Here are two more pictures of the market:

Also see my blog Damnoen Saduak Floating Market.


Sukhothai Reflection

Suhkothai vignette

Historical Sites of Sukhothai: Once out of Bangkok, we passed through the historical heartland of the country, through Ayuthaya and Sukhothai. My favorite time here was the morning walk through the historical ruins of Sukhothai.

We always got there right after breakfast when the light is just magical and we wandered around the ruins, which are all in one close area. There is a grace and beauty to the ruins there, reflected in the many ponds, often with water lilies adding a splash of color to the view. After the view from afar, we walked amongst the ruins where there are lovely details to be found on the walls: elephants, lions and graceful, walking Buddhas. You get a sense of what how beautiful Suhkothai must have been when it was flourishing in the late 13th and early 14th centuries.

Sukthothai Ruins

Sukhothai Ruins

Walking Buddhas

Walking Buddhas

To the above left we see one of the ruins in the early morning light. The walking Buddhas, to the right, are found on one of the temple walls. I can never resist photographing them; they are so utterly graceful.


Suhkothai Market

Sausage vendor

Sukhothai Market: Ahhh. The market walks. Whenever possible, we visited the lively Thai morning markets. The Sukhothai Market is one of my favorites, in large part because of the friendliness of the vendors. Like most Thai markets, it’s colorful and lively with plenty of appetizing prepared food.

This market is also where Kasma purchased large quantities (several kilograms) of beautiful, dried red chillies to bring back for use in her Thai cooking classes (she retired in 2020). Click to see a photo of Dried Red Chillies in Sukhothai.


Welcoming Ceremony

In a Hmong home

Hmong Village, Ceremony and Walk: What is the best part of Thailand? Without a doubt, the people. The only contact with the hill tribe in many tours is often a village set up just for tourists. Kasma has been friends with people in one of the Hmong villages in the Mae Sa area (just north of Chiang Mai) since her first trip to Thailand in 1986. We visited a real village with a living culture, where most of the people are still farmers.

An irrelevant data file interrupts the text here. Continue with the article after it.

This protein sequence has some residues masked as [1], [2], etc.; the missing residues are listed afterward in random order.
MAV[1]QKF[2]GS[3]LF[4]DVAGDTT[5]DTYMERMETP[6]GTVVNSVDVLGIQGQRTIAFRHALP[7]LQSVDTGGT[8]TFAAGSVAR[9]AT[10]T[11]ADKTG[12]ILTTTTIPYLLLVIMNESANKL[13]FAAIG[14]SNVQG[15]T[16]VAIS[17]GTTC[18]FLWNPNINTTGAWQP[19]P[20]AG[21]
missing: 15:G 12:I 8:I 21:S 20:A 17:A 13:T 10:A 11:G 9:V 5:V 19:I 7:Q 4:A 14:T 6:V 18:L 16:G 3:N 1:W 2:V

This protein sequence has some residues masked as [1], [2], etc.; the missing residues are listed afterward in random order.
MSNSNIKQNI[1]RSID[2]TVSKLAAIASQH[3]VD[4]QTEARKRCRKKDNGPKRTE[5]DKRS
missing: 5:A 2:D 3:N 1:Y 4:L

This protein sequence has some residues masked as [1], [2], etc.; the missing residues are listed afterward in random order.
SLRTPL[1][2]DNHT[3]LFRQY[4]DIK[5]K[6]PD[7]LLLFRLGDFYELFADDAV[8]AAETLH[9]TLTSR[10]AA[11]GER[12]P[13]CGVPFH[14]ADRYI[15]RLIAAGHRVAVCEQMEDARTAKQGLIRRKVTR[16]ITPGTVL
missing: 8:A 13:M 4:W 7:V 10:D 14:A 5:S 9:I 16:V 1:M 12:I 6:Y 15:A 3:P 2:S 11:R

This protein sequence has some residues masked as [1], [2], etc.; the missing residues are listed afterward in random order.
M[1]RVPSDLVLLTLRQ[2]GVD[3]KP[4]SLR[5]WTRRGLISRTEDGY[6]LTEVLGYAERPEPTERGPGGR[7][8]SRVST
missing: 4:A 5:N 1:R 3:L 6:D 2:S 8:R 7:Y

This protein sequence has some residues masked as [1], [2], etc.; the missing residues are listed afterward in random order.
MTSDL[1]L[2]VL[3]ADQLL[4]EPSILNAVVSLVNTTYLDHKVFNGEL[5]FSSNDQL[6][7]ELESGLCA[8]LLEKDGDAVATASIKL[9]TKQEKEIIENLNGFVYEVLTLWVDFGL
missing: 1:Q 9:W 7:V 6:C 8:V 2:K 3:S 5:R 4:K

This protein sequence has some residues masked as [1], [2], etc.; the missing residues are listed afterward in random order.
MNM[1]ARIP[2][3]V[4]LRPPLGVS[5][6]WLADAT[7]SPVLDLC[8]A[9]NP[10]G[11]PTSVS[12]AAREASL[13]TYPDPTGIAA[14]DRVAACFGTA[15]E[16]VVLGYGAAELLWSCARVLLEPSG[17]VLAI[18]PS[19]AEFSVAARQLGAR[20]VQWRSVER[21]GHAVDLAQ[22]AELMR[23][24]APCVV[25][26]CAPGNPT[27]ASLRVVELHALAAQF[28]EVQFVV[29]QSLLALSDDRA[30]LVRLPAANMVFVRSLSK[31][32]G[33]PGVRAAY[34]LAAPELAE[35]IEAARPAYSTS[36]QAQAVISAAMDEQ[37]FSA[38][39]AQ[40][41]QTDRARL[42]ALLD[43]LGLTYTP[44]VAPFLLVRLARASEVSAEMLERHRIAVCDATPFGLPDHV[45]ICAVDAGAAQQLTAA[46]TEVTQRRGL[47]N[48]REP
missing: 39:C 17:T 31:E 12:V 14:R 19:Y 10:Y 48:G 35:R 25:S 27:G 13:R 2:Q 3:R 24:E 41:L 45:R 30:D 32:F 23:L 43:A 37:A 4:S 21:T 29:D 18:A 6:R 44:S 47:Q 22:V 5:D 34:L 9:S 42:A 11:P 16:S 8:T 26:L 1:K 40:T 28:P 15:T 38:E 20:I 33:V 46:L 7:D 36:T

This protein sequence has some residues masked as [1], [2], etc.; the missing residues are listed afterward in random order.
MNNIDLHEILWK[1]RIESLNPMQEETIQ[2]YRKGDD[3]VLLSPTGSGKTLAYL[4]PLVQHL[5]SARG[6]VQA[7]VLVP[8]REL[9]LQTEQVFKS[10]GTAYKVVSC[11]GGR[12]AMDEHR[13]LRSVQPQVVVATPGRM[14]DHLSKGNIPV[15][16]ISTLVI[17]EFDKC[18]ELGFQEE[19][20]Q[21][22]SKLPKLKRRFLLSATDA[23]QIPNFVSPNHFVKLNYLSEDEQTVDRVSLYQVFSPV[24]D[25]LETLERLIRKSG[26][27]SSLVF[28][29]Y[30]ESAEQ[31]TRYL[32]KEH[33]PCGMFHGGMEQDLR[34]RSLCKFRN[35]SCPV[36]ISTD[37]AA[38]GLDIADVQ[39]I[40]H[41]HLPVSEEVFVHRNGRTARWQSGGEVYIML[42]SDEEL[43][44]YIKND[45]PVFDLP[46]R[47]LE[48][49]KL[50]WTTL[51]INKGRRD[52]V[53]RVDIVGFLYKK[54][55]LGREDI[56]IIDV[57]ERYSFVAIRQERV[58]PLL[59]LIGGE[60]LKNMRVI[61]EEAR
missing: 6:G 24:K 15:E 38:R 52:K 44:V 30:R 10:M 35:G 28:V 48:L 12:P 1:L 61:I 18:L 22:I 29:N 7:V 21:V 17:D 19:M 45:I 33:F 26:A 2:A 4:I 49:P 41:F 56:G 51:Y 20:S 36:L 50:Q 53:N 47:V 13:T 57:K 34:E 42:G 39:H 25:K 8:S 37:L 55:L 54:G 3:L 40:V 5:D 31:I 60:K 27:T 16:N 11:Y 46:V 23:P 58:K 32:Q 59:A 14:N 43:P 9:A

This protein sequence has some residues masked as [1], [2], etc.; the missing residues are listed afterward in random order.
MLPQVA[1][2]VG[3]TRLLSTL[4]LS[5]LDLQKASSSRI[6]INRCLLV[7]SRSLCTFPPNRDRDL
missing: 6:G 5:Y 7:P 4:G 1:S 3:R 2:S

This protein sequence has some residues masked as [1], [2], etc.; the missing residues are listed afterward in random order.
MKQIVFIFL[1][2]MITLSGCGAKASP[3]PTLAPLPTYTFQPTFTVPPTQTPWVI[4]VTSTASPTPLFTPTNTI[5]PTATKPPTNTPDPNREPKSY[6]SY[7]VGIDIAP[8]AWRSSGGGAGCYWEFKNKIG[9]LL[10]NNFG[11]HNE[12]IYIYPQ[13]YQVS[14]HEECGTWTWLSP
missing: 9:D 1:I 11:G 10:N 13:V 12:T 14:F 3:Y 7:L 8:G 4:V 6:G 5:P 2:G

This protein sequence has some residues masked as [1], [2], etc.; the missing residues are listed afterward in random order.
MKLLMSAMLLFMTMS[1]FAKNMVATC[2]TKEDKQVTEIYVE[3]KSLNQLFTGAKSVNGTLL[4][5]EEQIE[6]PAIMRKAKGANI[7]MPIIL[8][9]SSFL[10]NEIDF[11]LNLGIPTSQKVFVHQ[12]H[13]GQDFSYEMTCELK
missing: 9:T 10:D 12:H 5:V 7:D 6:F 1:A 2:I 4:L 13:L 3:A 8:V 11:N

We are invited into Kasma’s friend’s home and given a welcoming ceremony by the village shaman. Protective strings were tied on each trip member’s wrist to be followed with a shot of Hmong moonshine to seal the deal. We then ate delicious chicken soup, made from gai bahn, which literally, “house chicken.” These were the very chickens we saw running around the village: you want free range? These are free range.

Tying the String

Tying a protective string

Hmong Mother & Child

Hmong mother & child

To the above left we see the Hmong shaman tying a string on a trip member’s wrist. To the right is one of the Hmong mothers with child that we saw on our visit. The people really are the best part about visiting Thailand.

Trip Members

Walking the village

Village View

View of the Hmong Village

After our ceremony and the chicken soup, we would take a walk through the village. Within a short while we were a bit out of town and saw views of the village, such as this one to the above right, and of the fields. The two young Hmong women in the leftmost picture are the daughters of the family where the welcoming ceremony was held; Kasma has known them since they were infants.


This blog continues in Thailand Trip – Favorite Moments, Part 2.


To see photos of Trip B, go to our trip exploration page and follow the links.


Written by Michael Babcock, June 2012 & May 2020